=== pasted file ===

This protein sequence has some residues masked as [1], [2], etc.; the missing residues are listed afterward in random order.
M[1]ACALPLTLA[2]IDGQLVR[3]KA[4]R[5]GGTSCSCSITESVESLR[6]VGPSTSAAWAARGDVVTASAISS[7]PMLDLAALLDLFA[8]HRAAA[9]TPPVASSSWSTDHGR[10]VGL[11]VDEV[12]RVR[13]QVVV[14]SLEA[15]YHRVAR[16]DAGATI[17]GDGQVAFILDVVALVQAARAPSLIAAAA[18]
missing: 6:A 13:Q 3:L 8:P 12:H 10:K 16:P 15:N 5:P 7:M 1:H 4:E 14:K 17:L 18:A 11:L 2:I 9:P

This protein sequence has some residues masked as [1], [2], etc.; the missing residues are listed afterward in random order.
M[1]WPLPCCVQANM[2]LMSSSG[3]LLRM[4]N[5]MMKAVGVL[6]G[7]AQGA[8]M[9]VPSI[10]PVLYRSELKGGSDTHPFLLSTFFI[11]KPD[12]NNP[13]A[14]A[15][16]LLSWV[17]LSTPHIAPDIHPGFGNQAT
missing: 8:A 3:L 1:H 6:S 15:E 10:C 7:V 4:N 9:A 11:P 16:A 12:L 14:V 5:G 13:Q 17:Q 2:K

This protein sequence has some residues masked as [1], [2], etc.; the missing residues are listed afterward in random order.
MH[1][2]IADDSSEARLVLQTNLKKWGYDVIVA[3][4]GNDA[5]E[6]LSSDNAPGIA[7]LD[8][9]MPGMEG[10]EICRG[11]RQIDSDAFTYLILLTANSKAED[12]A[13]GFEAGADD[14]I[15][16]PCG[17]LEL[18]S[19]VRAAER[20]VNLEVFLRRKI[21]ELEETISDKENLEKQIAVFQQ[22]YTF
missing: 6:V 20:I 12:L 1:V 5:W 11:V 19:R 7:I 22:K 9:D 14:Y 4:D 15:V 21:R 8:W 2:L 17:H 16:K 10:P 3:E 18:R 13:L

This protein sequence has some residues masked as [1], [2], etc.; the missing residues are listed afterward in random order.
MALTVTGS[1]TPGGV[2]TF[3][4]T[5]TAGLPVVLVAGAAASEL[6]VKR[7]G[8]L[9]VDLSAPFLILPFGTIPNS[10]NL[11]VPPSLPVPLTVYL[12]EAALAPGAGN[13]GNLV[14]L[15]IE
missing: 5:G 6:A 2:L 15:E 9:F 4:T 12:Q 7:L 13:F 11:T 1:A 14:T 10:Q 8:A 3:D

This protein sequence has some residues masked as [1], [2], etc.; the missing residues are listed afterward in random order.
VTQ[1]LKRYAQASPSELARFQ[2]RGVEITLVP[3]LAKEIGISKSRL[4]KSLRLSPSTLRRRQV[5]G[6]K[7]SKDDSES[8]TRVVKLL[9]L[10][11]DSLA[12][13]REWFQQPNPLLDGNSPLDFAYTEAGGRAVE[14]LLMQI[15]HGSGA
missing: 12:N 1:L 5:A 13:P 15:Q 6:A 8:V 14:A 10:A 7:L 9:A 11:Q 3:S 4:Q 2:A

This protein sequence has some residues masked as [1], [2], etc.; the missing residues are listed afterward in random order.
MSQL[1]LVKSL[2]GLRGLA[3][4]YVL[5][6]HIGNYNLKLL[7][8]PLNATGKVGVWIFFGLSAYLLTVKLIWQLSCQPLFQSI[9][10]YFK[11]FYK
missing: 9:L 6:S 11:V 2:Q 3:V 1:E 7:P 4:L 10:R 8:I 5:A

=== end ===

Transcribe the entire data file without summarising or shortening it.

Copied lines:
This protein sequence has some residues masked as [1], [2], etc.; the missing residues are listed afterward in random order.
M[1]ACALPLTLA[2]IDGQLVR[3]KA[4]R[5]GGTSCSCSITESVESLR[6]VGPSTSAAWAARGDVVTASAISS[7]PMLDLAALLDLFA[8]HRAAA[9]TPPVASSSWSTDHGR[10]VGL[11]VDEV[12]RVR[13]QVVV[14]SLEA[15]YHRVAR[16]DAGATI[17]GDGQVAFILDVVALVQAARAPSLIAAAA[18]
missing: 6:A 13:Q 3:L 8:P 12:H 10:K 16:P 15:N 5:P 7:M 1:H 4:E 14:K 17:L 18:A 11:L 2:I 9:P

This protein sequence has some residues masked as [1], [2], etc.; the missing residues are listed afterward in random order.
M[1]WPLPCCVQANM[2]LMSSSG[3]LLRM[4]N[5]MMKAVGVL[6]G[7]AQGA[8]M[9]VPSI[10]PVLYRSELKGGSDTHPFLLSTFFI[11]KPD[12]NNP[13]A[14]A[15][16]LLSWV[17]LSTPHIAPDIHPGFGNQAT
missing: 8:A 3:L 1:H 6:S 15:E 10:C 7:V 4:N 9:A 11:P 16:A 12:L 14:V 5:G 13:Q 17:Q 2:K

This protein sequence has some residues masked as [1], [2], etc.; the missing residues are listed afterward in random order.
MH[1][2]IADDSSEARLVLQTNLKKWGYDVIVA[3][4]GNDA[5]E[6]LSSDNAPGIA[7]LD[8][9]MPGMEG[10]EICRG[11]RQIDSDAFTYLILLTANSKAED[12]A[13]GFEAGADD[14]I[15][16]PCG[17]LEL[18]S[19]VRAAER[20]VNLEVFLRRKI[21]ELEETISDKENLEKQIAVFQQ[22]YTF
missing: 6:V 20:I 12:L 1:V 5:W 11:V 19:R 7:I 22:K 9:D 14:Y 4:D 15:V 21:R 8:W 2:L 17:H 16:K 10:P 3:E 18:R 13:L

This protein sequence has some residues masked as [1], [2], etc.; the missing residues are listed afterward in random order.
MALTVTGS[1]TPGGV[2]TF[3][4]T[5]TAGLPVVLVAGAAASEL[6]VKR[7]G[8]L[9]VDLSAPFLILPFGTIPNS[10]NL[11]VPPSLPVPLTVYL[12]EAALAPGAGN[13]GNLV[14]L[15]IE
missing: 5:G 6:A 2:L 15:E 9:F 4:T 12:Q 7:L 13:F 11:T 1:A 14:T 10:Q 8:A 3:D

This protein sequence has some residues masked as [1], [2], etc.; the missing residues are listed afterward in random order.
VTQ[1]LKRYAQASPSELARFQ[2]RGVEITLVP[3]LAKEIGISKSRL[4]KSLRLSPSTLRRRQV[5]G[6]K[7]SKDDSES[8]TRVVKLL[9]L[10][11]DSLA[12][13]REWFQQPNPLLDGNSPLDFAYTEAGGRAVE[14]LLMQI[15]HGSGA
missing: 12:N 1:L 5:A 13:P 15:Q 6:A 8:V 14:A 10:A 7:L 9:A 11:Q 3:S 4:Q 2:A

This protein sequence has some residues masked as [1], [2], etc.; the missing residues are listed afterward in random order.
MSQL[1]LVKSL[2]GLRGLA[3][4]YVL[5][6]HIGNYNLKLL[7][8]PLNATGKVGVWIFFGLSAYLLTVKLIWQLSCQPLFQSI[9][10]YFK[11]FYK
missing: 9:L 6:S 11:V 2:Q 3:V 1:E 7:P 4:L 10:R 8:I 5:A